Monday, January 28, 2008

Who said people had to eat meat three times a day?

Mark Bittman (NYTimes, 01/27/08) ends his article by quoting Polan's question: "Who said people had to eat meat three times a day?" In his article, Bittman provides an empirical account of why we should revisit the assumption that eating meat is good. Here some of the data:

  • The world’s total meat supply was 71 million tons in 1961. In 2007, it was estimated to be 284 million tons
  • Per capita consumption has more than doubled over that period. (In the developing world, it rose twice as fast, doubling in the last 20 years.) World meat consumption is expected to double again by 2050
  • Americans eat about the same amount of meat as we have for some time, about eight ounces a day, roughly twice the global average. At about 5 percent of the world’s population, we “process” (that is, grow and kill) nearly 10 billion animals a year, more than 15 percent of the world’s total
  • An estimated 30 percent of the earth’s ice-free land is directly or indirectly involved in livestock production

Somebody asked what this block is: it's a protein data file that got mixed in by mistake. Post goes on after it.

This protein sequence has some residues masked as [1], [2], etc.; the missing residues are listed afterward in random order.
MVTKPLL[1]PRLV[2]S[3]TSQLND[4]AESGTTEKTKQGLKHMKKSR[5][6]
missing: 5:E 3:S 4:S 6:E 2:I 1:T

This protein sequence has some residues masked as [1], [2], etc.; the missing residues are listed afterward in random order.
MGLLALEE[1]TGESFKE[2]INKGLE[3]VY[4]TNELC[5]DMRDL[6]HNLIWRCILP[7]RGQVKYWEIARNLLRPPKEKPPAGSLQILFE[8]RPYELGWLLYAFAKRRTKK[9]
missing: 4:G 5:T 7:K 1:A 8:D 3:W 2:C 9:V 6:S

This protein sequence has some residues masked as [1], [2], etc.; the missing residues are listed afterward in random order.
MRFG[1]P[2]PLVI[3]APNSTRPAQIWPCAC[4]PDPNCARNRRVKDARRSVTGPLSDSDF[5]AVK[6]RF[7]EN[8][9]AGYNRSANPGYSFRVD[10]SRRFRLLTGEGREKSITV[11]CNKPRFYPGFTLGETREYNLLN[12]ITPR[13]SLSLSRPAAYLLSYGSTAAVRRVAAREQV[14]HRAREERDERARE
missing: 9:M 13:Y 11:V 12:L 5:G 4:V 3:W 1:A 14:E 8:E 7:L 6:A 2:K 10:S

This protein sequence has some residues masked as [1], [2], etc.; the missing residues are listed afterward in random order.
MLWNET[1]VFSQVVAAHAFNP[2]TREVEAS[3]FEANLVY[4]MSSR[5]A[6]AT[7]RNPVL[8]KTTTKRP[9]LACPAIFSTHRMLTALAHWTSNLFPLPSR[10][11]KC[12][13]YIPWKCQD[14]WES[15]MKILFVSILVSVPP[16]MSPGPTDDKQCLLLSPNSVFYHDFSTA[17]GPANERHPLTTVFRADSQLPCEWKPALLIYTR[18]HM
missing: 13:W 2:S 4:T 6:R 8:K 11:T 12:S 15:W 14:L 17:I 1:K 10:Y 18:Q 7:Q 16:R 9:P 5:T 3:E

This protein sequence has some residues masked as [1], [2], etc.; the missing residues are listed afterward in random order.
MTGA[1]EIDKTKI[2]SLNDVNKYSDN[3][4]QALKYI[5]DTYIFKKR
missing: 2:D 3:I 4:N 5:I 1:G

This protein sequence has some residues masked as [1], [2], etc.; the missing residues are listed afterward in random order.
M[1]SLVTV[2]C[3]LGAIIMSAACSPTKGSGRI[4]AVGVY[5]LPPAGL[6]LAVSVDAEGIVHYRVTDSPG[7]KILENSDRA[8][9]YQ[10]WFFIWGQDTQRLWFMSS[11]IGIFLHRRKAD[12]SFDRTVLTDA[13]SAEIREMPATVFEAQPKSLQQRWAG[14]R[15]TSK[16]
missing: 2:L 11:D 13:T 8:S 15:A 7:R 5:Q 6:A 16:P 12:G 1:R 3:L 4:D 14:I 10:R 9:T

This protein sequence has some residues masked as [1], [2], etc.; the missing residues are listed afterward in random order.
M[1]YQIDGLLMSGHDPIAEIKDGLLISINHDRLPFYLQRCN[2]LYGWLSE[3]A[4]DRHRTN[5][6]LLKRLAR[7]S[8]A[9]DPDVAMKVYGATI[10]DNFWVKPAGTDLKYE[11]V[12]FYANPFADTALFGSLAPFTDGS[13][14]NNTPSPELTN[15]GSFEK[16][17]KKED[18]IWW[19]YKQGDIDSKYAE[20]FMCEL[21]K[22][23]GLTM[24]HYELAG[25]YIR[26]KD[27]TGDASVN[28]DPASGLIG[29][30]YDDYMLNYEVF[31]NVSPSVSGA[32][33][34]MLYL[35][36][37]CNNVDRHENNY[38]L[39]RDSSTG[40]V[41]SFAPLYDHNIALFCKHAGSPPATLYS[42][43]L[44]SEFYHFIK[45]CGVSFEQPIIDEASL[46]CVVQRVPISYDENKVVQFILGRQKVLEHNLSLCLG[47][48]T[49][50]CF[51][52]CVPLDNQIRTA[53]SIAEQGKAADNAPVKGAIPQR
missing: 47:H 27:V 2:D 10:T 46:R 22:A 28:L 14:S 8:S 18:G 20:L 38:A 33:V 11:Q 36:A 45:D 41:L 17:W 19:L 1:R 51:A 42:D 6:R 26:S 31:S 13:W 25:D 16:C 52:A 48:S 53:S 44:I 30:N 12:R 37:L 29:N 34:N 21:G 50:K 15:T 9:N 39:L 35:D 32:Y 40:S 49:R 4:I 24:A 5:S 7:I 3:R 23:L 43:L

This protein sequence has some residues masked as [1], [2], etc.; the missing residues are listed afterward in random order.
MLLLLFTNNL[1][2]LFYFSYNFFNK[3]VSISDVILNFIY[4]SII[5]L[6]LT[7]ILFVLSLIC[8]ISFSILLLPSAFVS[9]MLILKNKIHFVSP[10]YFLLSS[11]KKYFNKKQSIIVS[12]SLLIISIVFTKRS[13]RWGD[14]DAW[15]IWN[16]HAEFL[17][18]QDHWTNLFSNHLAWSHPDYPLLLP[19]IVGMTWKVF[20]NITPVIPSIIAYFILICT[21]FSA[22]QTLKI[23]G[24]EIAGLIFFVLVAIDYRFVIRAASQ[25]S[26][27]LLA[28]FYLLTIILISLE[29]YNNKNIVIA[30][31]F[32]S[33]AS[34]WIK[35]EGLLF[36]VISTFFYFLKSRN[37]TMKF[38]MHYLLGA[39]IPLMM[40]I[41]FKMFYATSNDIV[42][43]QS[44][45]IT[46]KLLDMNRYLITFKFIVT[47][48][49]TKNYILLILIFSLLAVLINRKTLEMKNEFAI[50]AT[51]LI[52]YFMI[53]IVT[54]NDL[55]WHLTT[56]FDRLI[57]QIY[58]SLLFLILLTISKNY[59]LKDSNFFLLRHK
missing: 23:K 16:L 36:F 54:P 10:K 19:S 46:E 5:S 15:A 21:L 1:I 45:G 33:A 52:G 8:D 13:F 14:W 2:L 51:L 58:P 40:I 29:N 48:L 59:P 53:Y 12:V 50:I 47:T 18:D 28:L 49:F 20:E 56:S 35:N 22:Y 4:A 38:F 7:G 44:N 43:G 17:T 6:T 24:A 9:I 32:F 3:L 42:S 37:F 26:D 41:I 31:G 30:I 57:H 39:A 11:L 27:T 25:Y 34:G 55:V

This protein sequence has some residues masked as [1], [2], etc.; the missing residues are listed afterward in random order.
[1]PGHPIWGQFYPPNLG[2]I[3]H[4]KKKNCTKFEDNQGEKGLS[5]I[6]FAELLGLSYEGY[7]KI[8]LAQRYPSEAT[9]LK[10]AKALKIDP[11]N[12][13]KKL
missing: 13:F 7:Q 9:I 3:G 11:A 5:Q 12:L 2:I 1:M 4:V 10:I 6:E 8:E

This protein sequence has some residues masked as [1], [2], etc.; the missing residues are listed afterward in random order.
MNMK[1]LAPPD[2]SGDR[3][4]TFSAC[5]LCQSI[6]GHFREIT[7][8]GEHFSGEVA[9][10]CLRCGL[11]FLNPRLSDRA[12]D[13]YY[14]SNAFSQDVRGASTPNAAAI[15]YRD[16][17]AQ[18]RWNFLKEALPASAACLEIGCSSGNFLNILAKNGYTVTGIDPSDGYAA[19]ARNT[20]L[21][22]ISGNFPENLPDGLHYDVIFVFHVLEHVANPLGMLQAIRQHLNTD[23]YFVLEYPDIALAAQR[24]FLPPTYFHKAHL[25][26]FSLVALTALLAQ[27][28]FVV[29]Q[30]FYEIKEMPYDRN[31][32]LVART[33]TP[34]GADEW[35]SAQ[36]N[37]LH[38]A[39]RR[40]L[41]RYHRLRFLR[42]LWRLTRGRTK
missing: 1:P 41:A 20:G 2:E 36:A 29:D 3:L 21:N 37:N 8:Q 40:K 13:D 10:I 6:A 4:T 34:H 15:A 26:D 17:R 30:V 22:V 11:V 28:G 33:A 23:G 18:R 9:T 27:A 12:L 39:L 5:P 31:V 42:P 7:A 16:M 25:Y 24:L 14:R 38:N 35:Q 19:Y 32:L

• If Americans were to reduce meat consumption by just 20 percent it would be as if we all switched from a standard sedan — a Camry, say — to the ultra-efficient Prius
  • 2.2 pounds of beef is responsible for the equivalent amount of carbon dioxide emitted by the average European car every 155 miles, and burns enough energy to light a 100-watt bulb for nearly 20 days
  • Though some 800 million people on the planet now suffer from hunger or malnutrition, the majority of corn and soy grown in the world feeds cattle, pigs and chicken
  • About two to five times more grain is required to produce the same amount of calories through livestock as through direct grain consumption ... It is as much as 10 times more in the case of grain-fed beef in the United States
  • [Americans] consume something like 110 grams of protein a day, about twice the federal government’s recommended allowance; of that, about 75 grams come from animal protein

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